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What Centuries of Common Law Can Teach Us About Regulating Social Media

Today, tech platforms, including social media, are the new common carriers.
The First Women’s Rights Convention, Seneca Falls, 1848.

What American Divorces Tell Us About American Marriages

On the inseparable histories of matrimony and disunion in the United States.
Woodrow Wilson.

Woodrow Wilson Should Stay Canceled

The 28th President of the United States enabled segregation and vile treatment of Black federal workers. He doesn’t deserve an image rehabilitation.
A family of Greek immigrants disembarking on Ellis Island.

For We Were Strangers in the Land of America

Comparing the struggles of Mexican and Greek immigrants to the United States.
Black doctor tending to a Black patient in a bed with family nearby

How Tens of Thousands of Black U.S. Doctors Simply Vanished

My mother was a beloved doctor. She is also a reminder, to me, of every Black doctor who is not here with us but should be.
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The Era Without a Name

There’s no one place to learn about the early decades of the 19th century. So I set off to see how that history is being remembered in the places where it happened.
A sign for the Lakewood Drive-In Theater.

Living Black in Lakewood

Rewriting the history and future of an iconic suburb.

Black Archives Look to Preservation Amid Growing US History Bans

Matter-of-fact accounting of the legal mechanism of slavery provides insight into American history and the country’s fraught present.
Children in a kindergarten classroom at the Horace Mann School, Tulsa, Okla., 1917.
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Yes, Schools Should Teach Morality. But Whose Morals?

Belief that schools must teach moral values is older than public schools themselves. But whose morals?
U.S. President Truman smiles next to the President of Israel, Chaim Weizmann

A Brief History of the US-Israel 'Special Relationship'

A historian of the Middle East examines how connections have shifted since long before the 1948 founding of the Jewish state.
Antisemitism Is a Threat to Us All — And to Democracy

Antisemitism Is a Threat to Us All — And to Democracy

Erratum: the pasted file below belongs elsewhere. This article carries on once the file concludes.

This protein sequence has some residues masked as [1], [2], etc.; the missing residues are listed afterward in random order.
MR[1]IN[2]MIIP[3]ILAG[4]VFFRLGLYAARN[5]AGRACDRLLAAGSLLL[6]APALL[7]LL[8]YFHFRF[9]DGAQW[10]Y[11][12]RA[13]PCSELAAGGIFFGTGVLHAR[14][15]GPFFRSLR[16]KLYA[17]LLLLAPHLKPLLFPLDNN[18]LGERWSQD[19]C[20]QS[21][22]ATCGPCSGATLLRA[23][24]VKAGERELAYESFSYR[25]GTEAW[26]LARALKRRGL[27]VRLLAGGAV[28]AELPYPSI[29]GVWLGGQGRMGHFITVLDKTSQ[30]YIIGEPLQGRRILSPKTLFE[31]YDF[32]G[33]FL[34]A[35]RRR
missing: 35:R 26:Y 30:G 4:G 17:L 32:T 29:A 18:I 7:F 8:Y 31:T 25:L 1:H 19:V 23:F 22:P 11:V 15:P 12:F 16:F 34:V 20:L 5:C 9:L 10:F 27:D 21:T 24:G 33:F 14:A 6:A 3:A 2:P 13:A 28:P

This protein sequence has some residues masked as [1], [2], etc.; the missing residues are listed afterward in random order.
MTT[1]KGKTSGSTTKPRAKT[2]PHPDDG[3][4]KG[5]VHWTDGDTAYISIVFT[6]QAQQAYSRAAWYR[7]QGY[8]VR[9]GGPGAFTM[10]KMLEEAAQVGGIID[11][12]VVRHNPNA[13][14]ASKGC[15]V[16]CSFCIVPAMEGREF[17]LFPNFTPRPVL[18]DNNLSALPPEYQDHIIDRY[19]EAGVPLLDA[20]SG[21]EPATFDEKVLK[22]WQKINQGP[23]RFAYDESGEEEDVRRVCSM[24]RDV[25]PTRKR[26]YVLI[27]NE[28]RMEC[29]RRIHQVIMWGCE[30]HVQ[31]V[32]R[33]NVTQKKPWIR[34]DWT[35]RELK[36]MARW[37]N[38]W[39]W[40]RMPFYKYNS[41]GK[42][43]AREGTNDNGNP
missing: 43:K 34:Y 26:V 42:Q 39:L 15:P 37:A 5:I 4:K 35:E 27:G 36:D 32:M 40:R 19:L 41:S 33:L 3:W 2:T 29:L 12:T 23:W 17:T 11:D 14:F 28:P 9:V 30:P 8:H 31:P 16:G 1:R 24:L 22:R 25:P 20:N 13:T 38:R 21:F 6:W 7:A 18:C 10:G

How fascists and authoritarians have used antisemitic conspiracy theories to harm Jewish communities and undermine democracy.
An American World War II veteran salutes on a beach during the 1994 anniversary commemorations for the invasion of Normandy.

Let’s Give Black World War II Vets What We Promised

The G.I. Bill created a prosperous middle class that was altogether too white.
Two women working for the 1940 census.

'Are You Still Living?'

Who is counted by the census, how, and for what purpose, has changed a lot since 1790.
QR code on a historical monument.

In San Antonio, Remembering More Than the Alamo

Innovators are using digital tools to tell stories of the city’s Black and Latinx history.
Painting Romania Unchained.

Where Identity Politics Actually Comes From

Nationalism, not postmodernism, is the fount of today's politics of recognition.
Closed fist with faces of Judith Shklar, Hannah Arendt, Isaiah Berlin, and Lionel Trilling

Cold War Liberalism Is Still With Us. Is That a Good Thing?

A scholarly roundtable on Samuel Moyn's new book.
Another text is visible beneath a ripped piece of writing

How America's First Banned Book Survived and Became an Anti-Authoritarian Icon

The Puritans outlawed Thomas Morton's "New English Canaan" because it was critical of the society they were building in colonial New England.
Woman leading a group of twelve other women in floor exercises.

Fit Nation

A conversation about "the gains and pains of America’s exercise obsession."
Asian women opera performers dressed as entertainers holding fans

A Reimagination of 'Madama Butterfly' Isn't Radical, Says Artist Phil Chan

The famed opera has been criticized for its racist portrayals of Asian-Americans.
Betty Friedan

The Abandonment of Betty Friedan

What does the academy have against the mother of second-wave feminism?